Yes, I like Christian Death, but it was more of coincidence that our name ended up being similar to theirs. It bothered me initially, but I thought that if we could distinguish our sound enough then it wouldn’t matter.
You mentioned to me initially that Aztec Death was inspired by deathrock. What are some of your favorite bands and what influential bands do you feel shine through in the band’s work?
CO: I was already a fan of post-punk and goth, but I hadn’t even heard of deathrock until a few years ago. It was in the late hours of the night during one of my deep web searches that I found deathrock bands, and I really started backwards with it. Antiworld, Anasazi, Gitane Demone, Mephisto Walz, Skeletal Family, and Christian Death later on. After a friend referred me to Killed by Deathrock Vol. 1, that was all I needed to hear to know I wanted to make something dark.
There are so many bands that influence me. I use an organ pedal on some songs to get that signature deathrock sound, but I wasn’t inspired to use it by deathrock bands. “Pornography” by The Cure and “Intervention” by Arcade Fire made me want to experiment with organ noises. I use a lot of delay and reverb to fill out our sound; this is a lesson I got from shoegaze bands. I know Slowdive and Deafheaven do it, and that’s where I learned it from. If you asked me about a song, I could tell what band taught me how to do which part. Usually, the answer is Bob Mould and Robert Smith.
The band’s Bandcamp page mentions sympathies with anarchist thought. Is there a political direction the lyrics tend to take? Is there a guiding philosophy behind the band that informs the group’s lyrics? Who is the primary lyrics writer and what sort of topics do you all tackle?
CO: Everyone in the band is an Anarchist, and not because it sounds punk or it’s edgy. We genuinely dislike government and believe the world would be better off if people were left to themselves to make voluntary human interactions.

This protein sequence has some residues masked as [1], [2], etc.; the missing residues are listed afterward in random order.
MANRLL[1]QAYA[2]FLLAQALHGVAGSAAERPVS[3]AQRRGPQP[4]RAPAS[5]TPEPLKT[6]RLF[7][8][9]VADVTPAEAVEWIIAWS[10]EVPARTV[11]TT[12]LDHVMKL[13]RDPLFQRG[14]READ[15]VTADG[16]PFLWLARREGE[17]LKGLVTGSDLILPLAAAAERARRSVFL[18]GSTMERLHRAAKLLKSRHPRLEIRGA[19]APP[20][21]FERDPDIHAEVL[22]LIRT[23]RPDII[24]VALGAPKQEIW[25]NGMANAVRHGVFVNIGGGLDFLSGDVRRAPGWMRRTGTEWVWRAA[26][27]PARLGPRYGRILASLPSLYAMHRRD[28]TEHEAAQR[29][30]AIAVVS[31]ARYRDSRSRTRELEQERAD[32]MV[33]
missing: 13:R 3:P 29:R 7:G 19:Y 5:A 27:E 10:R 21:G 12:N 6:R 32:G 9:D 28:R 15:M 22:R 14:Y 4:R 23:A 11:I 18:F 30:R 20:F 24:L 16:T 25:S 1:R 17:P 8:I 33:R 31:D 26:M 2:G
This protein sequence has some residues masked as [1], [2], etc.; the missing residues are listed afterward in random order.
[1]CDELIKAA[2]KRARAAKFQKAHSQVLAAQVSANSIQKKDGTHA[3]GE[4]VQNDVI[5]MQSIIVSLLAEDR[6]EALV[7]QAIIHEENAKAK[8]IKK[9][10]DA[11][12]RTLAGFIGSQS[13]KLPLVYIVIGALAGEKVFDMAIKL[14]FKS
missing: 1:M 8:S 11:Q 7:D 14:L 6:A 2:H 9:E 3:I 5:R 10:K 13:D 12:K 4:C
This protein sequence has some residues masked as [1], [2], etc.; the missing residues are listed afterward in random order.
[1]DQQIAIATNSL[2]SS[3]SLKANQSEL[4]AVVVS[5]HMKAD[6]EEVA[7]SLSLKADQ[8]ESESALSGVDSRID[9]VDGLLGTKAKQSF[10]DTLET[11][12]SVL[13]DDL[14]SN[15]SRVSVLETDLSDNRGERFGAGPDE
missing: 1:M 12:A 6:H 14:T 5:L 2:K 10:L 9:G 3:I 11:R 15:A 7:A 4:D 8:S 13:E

All of the lyrics on our demos and our upcoming album are very anti-government. The songs articulate issues of people willing to forsake reason and liberty for security, and how the greatest enemy of freedom has always been the government. In hindsight, I considered the name Aztec Death perfect once I considered its implications. Consider the barbarism of human sacrifice to please some divine authority in the name of our well-being. We think human sacrifice and government are equally ridiculous for the same reason.
A question I like to ask all bands: If you were stranded on a desert island and could somehow magically play records, what are the 5 records you’d choose to be stranded with forever more, and why?
Okkervil River – Black Sheep Boy
Will Sheff has an amazing voice. You can hear the loneliness when he sings. The music on Black Sheep Boy takes you to a place where you look through the eyes of sorrow and the beast picks you up and carries you far away.
The Cure – Disintegration
That whole album sounds like magic. Once I heard that explosion in “Plainsong,” it swept me off my feet. I think everyone should hear it at least once before they die.
Deafheaven – Sunbather
I can’t go on living without hearing “Dream House.”
Beach House – Teen Dream
I don’t want to forget how Victoria Legrand’s voice sounds.
Genesis – The Lamb Lies Down On Broadway
The greatest concept album in the peak of 70’s prog rock, it masterfully blends introspective lyrics along with a narrative, and it proved to be the bands Magnum Opus in terms of technicality, innovation, and lyricism.